TO some extent the Range Rover Velar sneaked-up on the automotive world.
There had been talk of a Range RoverEvoque‘plus' arriving on the scene.
Then came the Velar.
Its subtle and semi-secretive arrival was perhaps worthy of its name.
Land Rover said the origin of the Velar name - pronounced ‘vel-ar' - dates back to the first Range Rover prototypes of the 1960s.
When development engineers needed to hide the true identity of the 26 pre-production Range Rovers, they chose the name Velar, derived from the Latin velaris which means to veil or cover.
But the full story is fascinating and involves an element of industrial subterfuge worthy of MI5.
Paranoid about the press revealing its new projects, Rover actually formed a dummy company, located in the south east, purely to register its prototype vehicles.
This meant they wouldn't carry the distinctive Warwickshire number plates, monitored by the motoring press.
The Velar name came from a surprising source.
The Italian wife of a Rover senior manager suggested that the name of this company should be ‘Velar', coming from the Italian ‘velare' meaning ‘hidden'.
The Velar effectively bridges the very large gap between the Range RoverEvoqueand Range Rover Sport.
It's a handsome looking beast for sure, arguably the best looking vehicle in the Range Rover line-up.
I'd even be so bold as to suggest it has the makings of a modern classic.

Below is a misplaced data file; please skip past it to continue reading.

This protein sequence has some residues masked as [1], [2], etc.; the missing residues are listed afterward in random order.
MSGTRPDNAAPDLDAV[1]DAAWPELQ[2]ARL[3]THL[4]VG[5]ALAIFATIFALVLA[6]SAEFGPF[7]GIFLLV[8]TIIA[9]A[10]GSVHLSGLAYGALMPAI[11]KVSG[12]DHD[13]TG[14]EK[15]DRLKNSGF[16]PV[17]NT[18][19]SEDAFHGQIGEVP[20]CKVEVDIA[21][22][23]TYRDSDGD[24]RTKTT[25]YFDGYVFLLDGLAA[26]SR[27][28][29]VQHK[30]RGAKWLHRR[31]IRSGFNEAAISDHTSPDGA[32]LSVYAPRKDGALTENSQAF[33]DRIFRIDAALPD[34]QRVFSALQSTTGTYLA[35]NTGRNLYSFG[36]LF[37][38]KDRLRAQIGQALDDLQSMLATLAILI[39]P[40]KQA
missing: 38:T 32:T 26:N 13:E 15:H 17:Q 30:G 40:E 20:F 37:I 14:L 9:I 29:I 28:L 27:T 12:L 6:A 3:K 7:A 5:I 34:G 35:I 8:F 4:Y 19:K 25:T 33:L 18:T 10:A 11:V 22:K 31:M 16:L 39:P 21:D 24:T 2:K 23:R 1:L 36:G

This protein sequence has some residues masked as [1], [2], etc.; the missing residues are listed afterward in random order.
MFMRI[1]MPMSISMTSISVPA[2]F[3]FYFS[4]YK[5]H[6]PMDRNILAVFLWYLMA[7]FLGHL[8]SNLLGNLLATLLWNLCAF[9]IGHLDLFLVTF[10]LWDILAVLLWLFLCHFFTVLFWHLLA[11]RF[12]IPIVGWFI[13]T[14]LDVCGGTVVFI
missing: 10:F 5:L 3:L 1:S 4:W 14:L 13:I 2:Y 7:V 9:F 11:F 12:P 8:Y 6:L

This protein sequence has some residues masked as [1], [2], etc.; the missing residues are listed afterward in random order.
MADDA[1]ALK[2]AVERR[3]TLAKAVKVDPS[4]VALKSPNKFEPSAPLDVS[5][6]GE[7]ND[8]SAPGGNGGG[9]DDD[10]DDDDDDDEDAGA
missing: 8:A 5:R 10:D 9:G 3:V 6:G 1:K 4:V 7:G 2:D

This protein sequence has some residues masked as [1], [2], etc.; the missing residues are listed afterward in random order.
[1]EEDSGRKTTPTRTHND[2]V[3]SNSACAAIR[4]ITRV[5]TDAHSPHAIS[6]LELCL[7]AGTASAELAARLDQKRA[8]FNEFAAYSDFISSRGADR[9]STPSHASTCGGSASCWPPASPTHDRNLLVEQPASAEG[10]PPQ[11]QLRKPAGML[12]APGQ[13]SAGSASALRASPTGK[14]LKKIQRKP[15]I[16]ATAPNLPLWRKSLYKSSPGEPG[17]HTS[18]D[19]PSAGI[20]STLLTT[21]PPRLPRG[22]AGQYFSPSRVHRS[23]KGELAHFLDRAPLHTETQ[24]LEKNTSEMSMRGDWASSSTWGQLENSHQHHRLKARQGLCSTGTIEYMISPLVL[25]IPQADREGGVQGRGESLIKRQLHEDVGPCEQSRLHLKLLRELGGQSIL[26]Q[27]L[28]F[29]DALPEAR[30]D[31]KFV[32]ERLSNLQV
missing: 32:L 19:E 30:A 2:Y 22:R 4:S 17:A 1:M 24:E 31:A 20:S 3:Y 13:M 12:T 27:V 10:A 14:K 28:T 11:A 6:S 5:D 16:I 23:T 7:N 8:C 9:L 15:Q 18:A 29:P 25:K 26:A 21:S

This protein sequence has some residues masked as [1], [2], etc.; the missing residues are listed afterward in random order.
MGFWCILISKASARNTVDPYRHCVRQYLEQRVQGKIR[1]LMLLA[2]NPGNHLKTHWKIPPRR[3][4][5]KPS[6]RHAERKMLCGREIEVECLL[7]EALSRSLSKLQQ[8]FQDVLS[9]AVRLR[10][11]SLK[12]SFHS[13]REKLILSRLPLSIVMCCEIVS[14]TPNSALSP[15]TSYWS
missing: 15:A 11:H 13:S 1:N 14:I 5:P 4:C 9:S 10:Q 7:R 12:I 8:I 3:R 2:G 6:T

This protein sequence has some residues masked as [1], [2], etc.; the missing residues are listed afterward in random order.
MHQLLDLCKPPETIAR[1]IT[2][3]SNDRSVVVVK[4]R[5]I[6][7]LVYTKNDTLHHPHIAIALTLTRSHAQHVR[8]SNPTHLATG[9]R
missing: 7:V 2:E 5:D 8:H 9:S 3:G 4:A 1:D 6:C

Such a model also makes perfect sense for a growing car maker like Jaguar Land Rover as it seeks to expand its model line-up.
To all intents and purposes it is Land Rover's version of the Jaguar F-Pace and the two models share much in common.
However the two have very different characters visually and the designers have done a good job of setting them apart.
Jaguar Land Rover has specialised in some quirky design features over the years and the stand-out one on the Velar is its door handles, which pop out when the vehicle is unlocked.
It's also benefitted from a first for the car maker with the debut of the new duo-touch twin screen infotainment system.
This is a distinctly classy and stylish piece of kit that will no doubt be rolled out across the range in due course.
The opulent feel continues throughout the roomy cabin, with quality most definitely to the fore.
Engine-wise there's an array to choose from but the biggest seller is likely to be the 2.0-litre Ingenium unit which comes in two power variants - 178bhp or 237bhp.
Although the Velar has a road-going focus, like all Land Rovers it is a capable off-roader should the occasion demand it, though it's hard to imagine many will see use as mud-pluggers.
As an on-road driving experience the Velar certainly delivers. It has a big car executive kind of feel and is wonderfully comfortable on long journeys be they on A roads or motorways.
Compared to the Range Rover or Range Rover Sport it may be small but there's no escaping it is still quite a bulky and heavy vehicle and you'll experience some pitch and roll if you start throwing it around bends at high speed.